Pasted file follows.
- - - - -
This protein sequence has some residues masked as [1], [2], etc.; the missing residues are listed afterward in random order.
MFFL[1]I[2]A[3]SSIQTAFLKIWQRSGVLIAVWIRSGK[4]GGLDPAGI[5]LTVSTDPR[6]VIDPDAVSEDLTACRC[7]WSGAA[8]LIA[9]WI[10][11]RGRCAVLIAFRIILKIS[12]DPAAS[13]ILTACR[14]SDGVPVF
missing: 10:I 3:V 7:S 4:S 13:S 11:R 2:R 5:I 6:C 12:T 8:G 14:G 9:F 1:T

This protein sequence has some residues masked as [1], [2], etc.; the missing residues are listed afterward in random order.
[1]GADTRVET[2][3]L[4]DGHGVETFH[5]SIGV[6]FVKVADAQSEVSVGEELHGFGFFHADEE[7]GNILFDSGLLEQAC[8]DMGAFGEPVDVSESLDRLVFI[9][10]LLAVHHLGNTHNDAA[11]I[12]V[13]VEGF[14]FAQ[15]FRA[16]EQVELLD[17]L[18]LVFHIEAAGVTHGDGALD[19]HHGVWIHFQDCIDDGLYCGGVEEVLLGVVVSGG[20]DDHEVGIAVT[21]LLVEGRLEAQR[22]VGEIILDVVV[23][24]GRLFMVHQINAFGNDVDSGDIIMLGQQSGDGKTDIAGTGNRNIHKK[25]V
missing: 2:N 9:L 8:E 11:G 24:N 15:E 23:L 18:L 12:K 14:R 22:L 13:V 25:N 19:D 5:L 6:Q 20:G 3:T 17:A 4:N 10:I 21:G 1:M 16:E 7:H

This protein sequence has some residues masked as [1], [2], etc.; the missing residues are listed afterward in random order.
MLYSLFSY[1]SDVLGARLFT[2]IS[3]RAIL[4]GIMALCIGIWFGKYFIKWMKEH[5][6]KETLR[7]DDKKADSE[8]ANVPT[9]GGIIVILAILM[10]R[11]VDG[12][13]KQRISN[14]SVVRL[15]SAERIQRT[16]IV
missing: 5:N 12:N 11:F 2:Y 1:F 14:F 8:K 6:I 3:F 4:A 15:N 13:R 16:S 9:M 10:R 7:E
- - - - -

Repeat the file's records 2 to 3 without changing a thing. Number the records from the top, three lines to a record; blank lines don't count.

This protein sequence has some residues masked as [1], [2], etc.; the missing residues are listed afterward in random order.
[1]GADTRVET[2][3]L[4]DGHGVETFH[5]SIGV[6]FVKVADAQSEVSVGEELHGFGFFHADEE[7]GNILFDSGLLEQAC[8]DMGAFGEPVDVSESLDRLVFI[9][10]LLAVHHLGNTHNDAA[11]I[12]V[13]VEGF[14]FAQ[15]FRA[16]EQVELLD[17]L[18]LVFHIEAAGVTHGDGALD[19]HHGVWIHFQDCIDDGLYCGGVEEVLLGVVVSGG[20]DDHEVGIAVT[21]LLVEGRLEAQR[22]VGEIILDVVV[23][24]GRLFMVHQINAFGNDVDSGDIIMLGQQSGDGKTDIAGTGNRNIHKK[25]V
missing: 2:N 9:L 8:E 11:G 24:N 15:E 23:L 18:L 12:K 14:R 22:L 13:V 25:N 19:D 5:L 6:Q 20:G 3:T 17:A 4:N 10:I 21:G 1:M 16:E 7:H

This protein sequence has some residues masked as [1], [2], etc.; the missing residues are listed afterward in random order.
MLYSLFSY[1]SDVLGARLFT[2]IS[3]RAIL[4]GIMALCIGIWFGKYFIKWMKEH[5][6]KETLR[7]DDKKADSE[8]ANVPT[9]GGIIVILAILM[10]R[11]VDG[12][13]KQRISN[14]SVVRL[15]SAERIQRT[16]IV
missing: 5:N 12:N 11:F 2:Y 1:F 14:F 8:K 6:I 3:F 4:A 15:N 13:R 16:S 9:M 10:R 7:E